Muirburn banned in Scotland from tomorrow as emergency legislation receives royal assent

The Coronavirus (Scotland) Bill, agreed by the Scottish Parliament last Wednesday, has today received royal assent and thus as of tomorrow (Tuesday 7th April 2020) becomes enacted.

This emergency legislation (Coronavirus (Scotland) Act 2020) incorporated an amendment from Scottish Greens MSP Andy Wightman leading to an immediate halt to all muirburn across Scotland, including on grouse moors, for the remainder of the muirburn season (up to and including 30 April 2020).

If you see any evidence of muirburn please report it to Police Scotland.

[Muirburn, photo via Scottish Natural Heritage]

6 thoughts on “Muirburn banned in Scotland from tomorrow as emergency legislation receives royal assent”

    1. We should be on the alert at all times. Last year in my study area fire broke out on land which has two interests, farming and grouse shooting. The view from my house overlooks this and other grouse moors, but in that case I strongly suspected that the farmer was the more likely candidate for this act of eco-vandalism. I called in the police, but predictably the farmer told them that it was night-time vandals, youths from a nearby town of course! One had to beg the question then, why did the farmer not immediately call in the fire service or the police? This form of apparent bluffing has taken place several times on five separate grouse moors within my Harrier study area. Some of the landowners and shooting interests insisted that fires were the work of vandals, with the exception of one huge area of heather which was set alight by the sheep farmer, who challenged that he had the right to manage his land as he saw fit. He even claimed he didn’t know his land was within a Special Protection Area for breeding harriers, and that he was unaware of any instruction to consult with SNH! His “decision” to burn all the heather on his farm was apparently because “heather is a pernicious weed” which rendered the moor as less productive than he would like it. Sadly (and I mean that), he died about ten years ago.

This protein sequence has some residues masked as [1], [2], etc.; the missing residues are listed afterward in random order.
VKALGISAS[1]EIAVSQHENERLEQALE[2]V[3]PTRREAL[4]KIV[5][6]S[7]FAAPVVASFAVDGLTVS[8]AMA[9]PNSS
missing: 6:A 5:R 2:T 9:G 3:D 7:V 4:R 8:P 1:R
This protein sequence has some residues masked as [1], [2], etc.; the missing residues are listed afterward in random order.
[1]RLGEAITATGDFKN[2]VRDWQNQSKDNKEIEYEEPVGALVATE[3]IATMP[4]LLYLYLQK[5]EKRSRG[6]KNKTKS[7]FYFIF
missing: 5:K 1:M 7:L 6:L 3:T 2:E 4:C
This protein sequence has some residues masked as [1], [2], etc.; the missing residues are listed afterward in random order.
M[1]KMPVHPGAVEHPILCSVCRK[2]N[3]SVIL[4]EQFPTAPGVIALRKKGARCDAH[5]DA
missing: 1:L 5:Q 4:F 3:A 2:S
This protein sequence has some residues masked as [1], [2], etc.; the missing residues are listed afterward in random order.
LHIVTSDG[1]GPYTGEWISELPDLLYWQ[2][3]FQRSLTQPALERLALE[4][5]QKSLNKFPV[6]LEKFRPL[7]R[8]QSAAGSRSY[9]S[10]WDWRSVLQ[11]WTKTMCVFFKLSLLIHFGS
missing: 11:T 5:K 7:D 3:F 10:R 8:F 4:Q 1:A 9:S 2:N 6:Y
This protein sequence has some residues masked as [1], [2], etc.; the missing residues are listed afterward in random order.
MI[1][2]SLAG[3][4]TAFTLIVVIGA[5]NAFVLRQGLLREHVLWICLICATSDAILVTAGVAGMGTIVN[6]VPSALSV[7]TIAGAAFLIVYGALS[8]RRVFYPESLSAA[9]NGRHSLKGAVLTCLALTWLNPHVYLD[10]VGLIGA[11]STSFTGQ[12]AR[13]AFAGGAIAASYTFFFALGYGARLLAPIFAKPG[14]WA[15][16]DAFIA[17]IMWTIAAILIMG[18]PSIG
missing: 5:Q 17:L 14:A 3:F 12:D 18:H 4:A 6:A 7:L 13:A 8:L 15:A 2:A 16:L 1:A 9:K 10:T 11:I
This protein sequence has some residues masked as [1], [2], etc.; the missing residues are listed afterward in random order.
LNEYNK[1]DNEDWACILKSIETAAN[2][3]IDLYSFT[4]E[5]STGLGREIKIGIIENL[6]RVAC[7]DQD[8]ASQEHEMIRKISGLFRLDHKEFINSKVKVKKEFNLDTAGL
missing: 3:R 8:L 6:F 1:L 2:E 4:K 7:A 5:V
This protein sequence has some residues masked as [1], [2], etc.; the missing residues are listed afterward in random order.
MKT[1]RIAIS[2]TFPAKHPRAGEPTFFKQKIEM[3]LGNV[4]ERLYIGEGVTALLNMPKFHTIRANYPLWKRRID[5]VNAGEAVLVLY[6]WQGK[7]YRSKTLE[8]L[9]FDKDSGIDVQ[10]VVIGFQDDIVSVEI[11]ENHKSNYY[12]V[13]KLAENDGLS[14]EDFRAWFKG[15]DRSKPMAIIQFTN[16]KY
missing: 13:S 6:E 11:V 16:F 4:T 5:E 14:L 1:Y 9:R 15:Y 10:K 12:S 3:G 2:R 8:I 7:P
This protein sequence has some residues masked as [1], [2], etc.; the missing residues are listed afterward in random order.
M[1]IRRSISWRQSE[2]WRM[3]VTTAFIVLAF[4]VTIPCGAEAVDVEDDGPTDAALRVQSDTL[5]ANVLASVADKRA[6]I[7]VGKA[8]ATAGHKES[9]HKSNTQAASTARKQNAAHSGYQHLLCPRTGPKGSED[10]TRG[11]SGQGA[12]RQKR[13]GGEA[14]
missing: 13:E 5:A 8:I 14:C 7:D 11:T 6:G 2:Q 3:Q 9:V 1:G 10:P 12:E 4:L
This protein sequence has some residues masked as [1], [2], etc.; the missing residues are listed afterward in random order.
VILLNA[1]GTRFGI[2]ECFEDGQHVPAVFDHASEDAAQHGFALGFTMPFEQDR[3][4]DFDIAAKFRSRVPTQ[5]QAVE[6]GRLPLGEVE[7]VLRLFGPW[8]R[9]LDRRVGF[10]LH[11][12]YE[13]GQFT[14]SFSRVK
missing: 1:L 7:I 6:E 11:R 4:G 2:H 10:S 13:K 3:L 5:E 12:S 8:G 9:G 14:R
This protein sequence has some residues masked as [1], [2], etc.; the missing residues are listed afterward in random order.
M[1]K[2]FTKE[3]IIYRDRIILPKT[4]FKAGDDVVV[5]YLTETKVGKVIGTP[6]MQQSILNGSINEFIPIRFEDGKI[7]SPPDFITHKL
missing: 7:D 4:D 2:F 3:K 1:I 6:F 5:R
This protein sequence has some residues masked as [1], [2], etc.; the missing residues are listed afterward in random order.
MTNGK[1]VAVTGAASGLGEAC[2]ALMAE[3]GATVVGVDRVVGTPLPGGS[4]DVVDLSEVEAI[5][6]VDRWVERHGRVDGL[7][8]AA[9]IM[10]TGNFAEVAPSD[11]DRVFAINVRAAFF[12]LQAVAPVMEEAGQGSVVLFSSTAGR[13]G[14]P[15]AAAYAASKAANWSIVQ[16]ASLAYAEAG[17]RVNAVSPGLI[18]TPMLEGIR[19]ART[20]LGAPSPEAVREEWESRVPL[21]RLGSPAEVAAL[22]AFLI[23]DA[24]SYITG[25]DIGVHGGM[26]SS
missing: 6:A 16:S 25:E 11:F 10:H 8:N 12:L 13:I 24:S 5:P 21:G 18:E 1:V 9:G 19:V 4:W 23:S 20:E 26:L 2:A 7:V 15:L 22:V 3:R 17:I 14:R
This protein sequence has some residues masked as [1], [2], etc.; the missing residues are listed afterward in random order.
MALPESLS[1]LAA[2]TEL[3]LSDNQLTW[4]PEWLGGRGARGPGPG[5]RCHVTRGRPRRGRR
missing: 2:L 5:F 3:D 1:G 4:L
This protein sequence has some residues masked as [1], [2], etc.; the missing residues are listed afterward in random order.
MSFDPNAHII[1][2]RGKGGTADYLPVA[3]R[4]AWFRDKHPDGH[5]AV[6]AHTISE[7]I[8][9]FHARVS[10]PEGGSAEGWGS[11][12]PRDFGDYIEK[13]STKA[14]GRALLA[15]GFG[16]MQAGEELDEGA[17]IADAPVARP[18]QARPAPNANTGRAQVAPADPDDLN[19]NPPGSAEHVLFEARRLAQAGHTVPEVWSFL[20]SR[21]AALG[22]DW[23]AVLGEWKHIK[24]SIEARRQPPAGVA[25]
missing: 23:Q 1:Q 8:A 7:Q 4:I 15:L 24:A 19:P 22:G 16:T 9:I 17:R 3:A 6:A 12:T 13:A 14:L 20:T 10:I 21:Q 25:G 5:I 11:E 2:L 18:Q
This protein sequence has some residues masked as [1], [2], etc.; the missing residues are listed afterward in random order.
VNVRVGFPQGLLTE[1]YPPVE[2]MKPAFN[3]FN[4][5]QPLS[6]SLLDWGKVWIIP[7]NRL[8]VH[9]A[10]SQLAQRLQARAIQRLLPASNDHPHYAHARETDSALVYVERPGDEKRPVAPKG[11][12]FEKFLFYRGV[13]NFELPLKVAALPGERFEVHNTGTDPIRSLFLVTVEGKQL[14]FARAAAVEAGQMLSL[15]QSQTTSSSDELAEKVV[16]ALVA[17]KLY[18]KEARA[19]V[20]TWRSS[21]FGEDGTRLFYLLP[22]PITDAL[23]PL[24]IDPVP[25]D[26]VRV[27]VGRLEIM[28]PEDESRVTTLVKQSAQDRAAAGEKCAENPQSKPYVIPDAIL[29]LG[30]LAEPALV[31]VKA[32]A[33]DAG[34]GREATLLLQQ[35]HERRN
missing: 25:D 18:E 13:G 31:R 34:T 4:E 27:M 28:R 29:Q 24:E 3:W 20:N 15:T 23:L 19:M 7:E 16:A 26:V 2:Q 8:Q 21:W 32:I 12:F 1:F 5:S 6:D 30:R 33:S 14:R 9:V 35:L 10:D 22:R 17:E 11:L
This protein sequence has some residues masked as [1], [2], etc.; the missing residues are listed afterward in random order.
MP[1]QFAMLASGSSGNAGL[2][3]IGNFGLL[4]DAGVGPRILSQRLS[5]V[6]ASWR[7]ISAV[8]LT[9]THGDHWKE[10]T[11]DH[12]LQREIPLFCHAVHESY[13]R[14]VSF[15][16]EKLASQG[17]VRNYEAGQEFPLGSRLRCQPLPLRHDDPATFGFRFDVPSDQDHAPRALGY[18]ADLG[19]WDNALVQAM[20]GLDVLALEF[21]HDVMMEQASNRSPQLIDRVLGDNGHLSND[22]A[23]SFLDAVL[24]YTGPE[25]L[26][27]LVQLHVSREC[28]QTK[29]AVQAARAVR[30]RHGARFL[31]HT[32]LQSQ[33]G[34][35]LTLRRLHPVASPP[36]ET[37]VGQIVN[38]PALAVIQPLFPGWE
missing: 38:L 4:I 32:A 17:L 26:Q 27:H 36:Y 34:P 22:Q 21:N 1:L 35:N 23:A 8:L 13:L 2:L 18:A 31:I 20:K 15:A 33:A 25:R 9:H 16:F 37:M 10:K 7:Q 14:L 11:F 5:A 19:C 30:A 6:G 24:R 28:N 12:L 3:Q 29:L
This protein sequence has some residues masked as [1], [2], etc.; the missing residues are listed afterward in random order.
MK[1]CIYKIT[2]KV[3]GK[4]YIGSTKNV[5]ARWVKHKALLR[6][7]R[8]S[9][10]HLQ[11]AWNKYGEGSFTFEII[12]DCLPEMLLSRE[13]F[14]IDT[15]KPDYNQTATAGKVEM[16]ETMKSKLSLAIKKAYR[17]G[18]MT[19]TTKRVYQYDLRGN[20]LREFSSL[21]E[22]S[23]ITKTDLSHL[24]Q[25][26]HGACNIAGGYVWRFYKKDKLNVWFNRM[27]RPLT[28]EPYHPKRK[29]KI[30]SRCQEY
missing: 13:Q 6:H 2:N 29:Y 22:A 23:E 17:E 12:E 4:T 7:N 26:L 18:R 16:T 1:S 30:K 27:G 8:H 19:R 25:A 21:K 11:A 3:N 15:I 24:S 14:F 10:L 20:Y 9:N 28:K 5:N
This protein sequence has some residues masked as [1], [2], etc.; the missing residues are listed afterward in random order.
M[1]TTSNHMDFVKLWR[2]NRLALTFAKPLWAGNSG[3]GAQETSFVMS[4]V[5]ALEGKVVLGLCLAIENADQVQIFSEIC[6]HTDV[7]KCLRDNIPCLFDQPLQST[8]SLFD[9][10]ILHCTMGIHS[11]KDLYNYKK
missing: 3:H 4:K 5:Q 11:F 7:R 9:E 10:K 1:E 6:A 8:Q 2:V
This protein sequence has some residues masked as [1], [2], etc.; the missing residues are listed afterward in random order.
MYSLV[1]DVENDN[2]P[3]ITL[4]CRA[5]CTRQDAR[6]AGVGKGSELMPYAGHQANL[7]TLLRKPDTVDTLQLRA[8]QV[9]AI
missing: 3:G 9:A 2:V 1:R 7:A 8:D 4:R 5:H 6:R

1. It’s a pity that the Scottish Government does not treat the ‘climate emergency’ – and thereby already banning this unnecessary practice – as seriously as a global pandemic. Still, nice to see the fun killers rattled for a while.

  2. Just been watching a you tube video, narrated by Cris Packham promoting burning of Heather and Gorse in the New Forest, film is called, ” ground nesting birds, birds under your feet, ” well worth a watch it was made a few years ago, and burning actually can improve the habitat.

    1. Only in very limited circumstances if that – the RSPB also does a little reedbed burning at one or more of its reserves. We are increasingly recognising that fire has been a not particularly good proxy for the actions of missing keystone species like beaver, wild boar, aurochs and wild horses that through grazing, turning the soil and coppicing with big orange teeth often did what fire does, but with more effect and fewer drawbacks – incinerated reptiles for one. Fire has never been a regular element of the UK ecosystem, the John Muir Trust has reported that analysis of peat cores indicates significant fires only occurred on the Scottish hills about once every 150 or 200 years. That’s one hell of a far cry from the rotational roasting that takes place on grouse moors and which is serious enough to virtually eradicate long standing native species like juniper. As some keystone species become re-established in the countryside and domesticated cattle and horses are used in the place of old ones I’m sure arguments for using fire as a conservation tool will become weaker. This is similar to the situation where ecologists are finding the closer we get to having the natural assemblage of predator species we should have then there’s less and less need for predator ‘control’ for genuine conservation purposes.

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